These rules are very intuitive and very easy to use, as the implementation of the logic can be very close to natural language.
For that matter, it seems Fuzzy Logic are much closer to how we actually reason, think, and make deductions in every day life than simple Boolean logic with only “yes” or “no” answers; life is analogical, not binary, and so are our thoughts.
You will also notice that there is no need for the Else word anymore, and that combining a lot of rules makes a system both very resilient and precise. Thus, when a lot of rules are used, Fuzzy Logic is very resistant to mistakes, oversights or imprecision.
Note that this resilience can be a problem when trying to improve the system, as it becomes quickly difficult to understand the effect of each individual rule. When implementing Fuzzy Logic, it is very useful to have access to the result of each individual rules.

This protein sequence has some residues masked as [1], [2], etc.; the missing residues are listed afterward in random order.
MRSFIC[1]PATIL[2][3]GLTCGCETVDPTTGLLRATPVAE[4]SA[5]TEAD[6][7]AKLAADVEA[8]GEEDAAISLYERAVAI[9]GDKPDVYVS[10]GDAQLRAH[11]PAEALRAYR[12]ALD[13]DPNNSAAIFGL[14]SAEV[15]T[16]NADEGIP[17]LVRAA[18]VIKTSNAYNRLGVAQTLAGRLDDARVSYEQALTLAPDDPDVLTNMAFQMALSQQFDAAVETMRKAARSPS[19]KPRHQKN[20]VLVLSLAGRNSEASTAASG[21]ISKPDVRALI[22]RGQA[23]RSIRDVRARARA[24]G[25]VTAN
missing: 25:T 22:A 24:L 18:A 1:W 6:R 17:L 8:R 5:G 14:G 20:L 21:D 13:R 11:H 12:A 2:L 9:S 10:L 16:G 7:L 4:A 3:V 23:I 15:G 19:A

Concretely, there are three important steps to use Fuzzy Logic, from getting some input variables to generating output values.
- Input variables are crisp values, so the first step is to turn them into fuzzy values which can be quantified, and thus used in conditions and rules. Let’s call this Fuzzification.
- Rules have to be defined to control output values. This is the actual Logic step.
- Results have to be converted back from fuzzy values, the output of the rules, to actual crisp values. This can be called De-Fuzzification or Crispification.